Commentary: IBM Watson Health’s event on Thursday, September 10, had some demos and a number of executive guest speakers, but offered little new or substantive insight into a grand strategy for healthcare.
What we did learn: The company will expand its partnership with Boston Children’s Hospital’s Open Pediatrics, a kind of Facebook for hospital-based pediatricians and clinicians around the world. It also appointed Deborah DiSanzo (former head of Philips Healthcare) as new General Manager of the Watson Health division. And it announced that a regulation-compliant cloud offering for companies seeking FDA approval.
These are welcome developments for a brand that has gained major momentum in just a few years. IBM Watson Health has spent the last year feverishly investing in acquisitions, alliances, and other collaborations, amassing a constellation of technology vendors, research firms, drug developers, biotechnology companies, healthcare partners, and other organizations. In its acquisitions of Explorys, Phytel, and Merge Healthcare, IBM bought a foothold in mainstream HIT.
Last week's event showcased these arrangements with participation from Medtronic, Teva, CVS Health, Merge, and others. Several presenters jousted over the right to call themselves IBM Watson Health’s most enthusiastic partner. Big names such as Apple, J&J, and a litany of health systems were briefly on display on the screen as well. We were pleasantly surprised to learn of other partnerships – like one with Bupa that will combine the patient engagement expertise of a platform like Health Dialog with an interactive, intelligent question and answer platform (complete with a sense of humor!) to help people set and achieve health goals. During this particular demo, we wondered about how much our own mothers would benefit from such a tool (and wondered if and when IBM would ever make this available for the common patient).
Watson Health is evidently on the fast track to becoming a health data crunching behemoth. Yet, we were left wondering what exactly IBM wants to do with it. While there was a lot of rhetoric and buzzwords, there was unfortunately no deeper strategy on display. We think we understand what IBM is trying to do: It has developed what it regards as a top-shelf search engine that it plans to use in healthcare. The actual technology seems to have something to do with collecting, organizing, normalizing, and aggregating data about patients which it then marries to genomics and device data — in other words a patient longitudinal record. How or if this will actually be done is anyone’s guess.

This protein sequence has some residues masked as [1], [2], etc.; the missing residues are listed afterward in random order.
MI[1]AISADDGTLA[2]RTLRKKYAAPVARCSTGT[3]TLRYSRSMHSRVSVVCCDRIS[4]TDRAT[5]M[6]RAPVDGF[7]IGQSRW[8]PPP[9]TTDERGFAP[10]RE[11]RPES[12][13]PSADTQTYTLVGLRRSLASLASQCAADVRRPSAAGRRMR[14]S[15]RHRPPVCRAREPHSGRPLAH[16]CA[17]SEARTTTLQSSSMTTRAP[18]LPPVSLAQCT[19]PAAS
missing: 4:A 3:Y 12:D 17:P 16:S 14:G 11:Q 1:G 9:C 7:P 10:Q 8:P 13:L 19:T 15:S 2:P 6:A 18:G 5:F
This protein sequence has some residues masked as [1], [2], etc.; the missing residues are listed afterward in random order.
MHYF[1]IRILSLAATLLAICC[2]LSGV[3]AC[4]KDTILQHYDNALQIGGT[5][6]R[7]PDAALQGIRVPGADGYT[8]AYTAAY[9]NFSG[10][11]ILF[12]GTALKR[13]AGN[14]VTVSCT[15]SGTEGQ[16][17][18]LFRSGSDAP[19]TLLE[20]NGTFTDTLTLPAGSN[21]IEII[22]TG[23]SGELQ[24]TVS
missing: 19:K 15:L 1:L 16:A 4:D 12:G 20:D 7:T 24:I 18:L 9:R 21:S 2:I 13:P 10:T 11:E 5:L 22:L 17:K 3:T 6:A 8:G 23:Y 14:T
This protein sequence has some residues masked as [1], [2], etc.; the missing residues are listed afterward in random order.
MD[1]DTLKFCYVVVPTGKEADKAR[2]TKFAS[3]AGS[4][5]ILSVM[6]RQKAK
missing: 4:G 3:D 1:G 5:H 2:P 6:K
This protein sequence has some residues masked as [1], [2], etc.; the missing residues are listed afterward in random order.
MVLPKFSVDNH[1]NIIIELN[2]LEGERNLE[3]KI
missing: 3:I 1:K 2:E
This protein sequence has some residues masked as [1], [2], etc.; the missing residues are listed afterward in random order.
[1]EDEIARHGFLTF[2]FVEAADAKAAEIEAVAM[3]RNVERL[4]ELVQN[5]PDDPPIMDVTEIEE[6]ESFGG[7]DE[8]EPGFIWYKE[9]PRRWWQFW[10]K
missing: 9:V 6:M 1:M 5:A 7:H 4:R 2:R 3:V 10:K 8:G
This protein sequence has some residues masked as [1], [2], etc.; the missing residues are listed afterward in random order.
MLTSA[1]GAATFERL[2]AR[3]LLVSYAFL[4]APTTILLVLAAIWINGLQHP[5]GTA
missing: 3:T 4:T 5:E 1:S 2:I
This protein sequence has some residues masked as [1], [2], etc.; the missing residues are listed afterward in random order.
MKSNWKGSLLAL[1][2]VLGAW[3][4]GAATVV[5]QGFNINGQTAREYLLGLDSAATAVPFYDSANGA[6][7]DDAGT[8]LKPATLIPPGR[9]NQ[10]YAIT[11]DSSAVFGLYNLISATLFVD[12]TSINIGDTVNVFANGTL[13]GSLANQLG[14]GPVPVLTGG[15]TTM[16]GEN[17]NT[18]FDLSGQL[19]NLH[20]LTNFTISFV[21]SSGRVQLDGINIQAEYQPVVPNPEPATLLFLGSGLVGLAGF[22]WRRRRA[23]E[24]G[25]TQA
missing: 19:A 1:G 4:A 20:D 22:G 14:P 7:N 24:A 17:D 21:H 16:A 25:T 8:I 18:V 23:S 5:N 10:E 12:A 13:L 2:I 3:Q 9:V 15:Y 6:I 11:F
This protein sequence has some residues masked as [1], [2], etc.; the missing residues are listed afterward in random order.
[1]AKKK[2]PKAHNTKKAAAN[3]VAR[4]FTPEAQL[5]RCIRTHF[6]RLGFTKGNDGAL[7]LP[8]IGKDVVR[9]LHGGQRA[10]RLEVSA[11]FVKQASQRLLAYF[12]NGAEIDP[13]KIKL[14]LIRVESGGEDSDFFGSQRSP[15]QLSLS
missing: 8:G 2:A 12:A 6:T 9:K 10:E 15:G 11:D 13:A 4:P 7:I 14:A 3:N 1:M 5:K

IBM will integrate Watson Health into both its purchased technologies (Explorys, Phytel, Merge, etc.) and its partner’s technologies (Teva Pharmaceuticals, CVS Health, Medtronic and others). There were no timelines available; all we know is it will take place in the cloud. For now, IBM Watson Health’s emphasis seems to be skewed heavily toward pharma and devices.
We hope that this isn’t the entire picture. Will Watson be the unifying thread to share data from medical devices and pharmacies with doctors at the point of care, using their EHRs? IBM has ambitions in a dozen or more different corners of healthcare, but has not connected the dots. During a panel session for example, Medtronic spoke about sending diabetics device data into Watson, and then CVS Health spoke about sending the encounter data from consumers with diabetes into Watson. Are these the same patients? Are there correlations? Who will benefit from or act on those insights – patients, care managers, primary care physicians? How, where, when will this all take place?
To be fair, we are still very much in the early days of this undertaking. Speakers touched briefly on many of the big emerging themes in healthcare (shift to value, data liquidity, insight-driven business planning, etc.). But as a whole, IBM missed a couple of the most important ones:
Patient Centeredness: At no point did IBM pay even lip service to this critical element of healthcare transformation. Doctors, executives, researchers, technologists all had a chance to speak, but patients were left out of the picture, as always. The only patient narrative was fittingly, an advertisement, shown on stage, which was also run about a million times over the long weekend for the US Open.
Payer Involvement: Without telling us how these major players will be involved, its story on supporting the shift to value-based care remains incomplete. We can only guess that IBM Watson Health and IBM’s insurance industry organization are still negotiating their respective turfs.
Zooming out, IBM’s big company ceremonial was on full display. The brand new glass and steel building and the fancy, haute-couture food prepared by “Chef Watson” were nice flourishes but the overall impression left something to be desired.
The decision not to take any questions from the audience, the near-zero diversity among speakers, and the tight reliance on scripted teleprompters all left us questioning if there is truly a culture of innovation behind the curtain. In the end it is clear that IBM Watson Health has joined the fight to bend the cost curve and improve the healthcare system. While Watson Health’s technology mayturn information into insight, IBM has a lot left to do beyond marketing.
Naveen Rao and Brian Murphy are analysts for Chilmark Research, a Boston-based industry analyst firm that focuses solely on healthcare IT.
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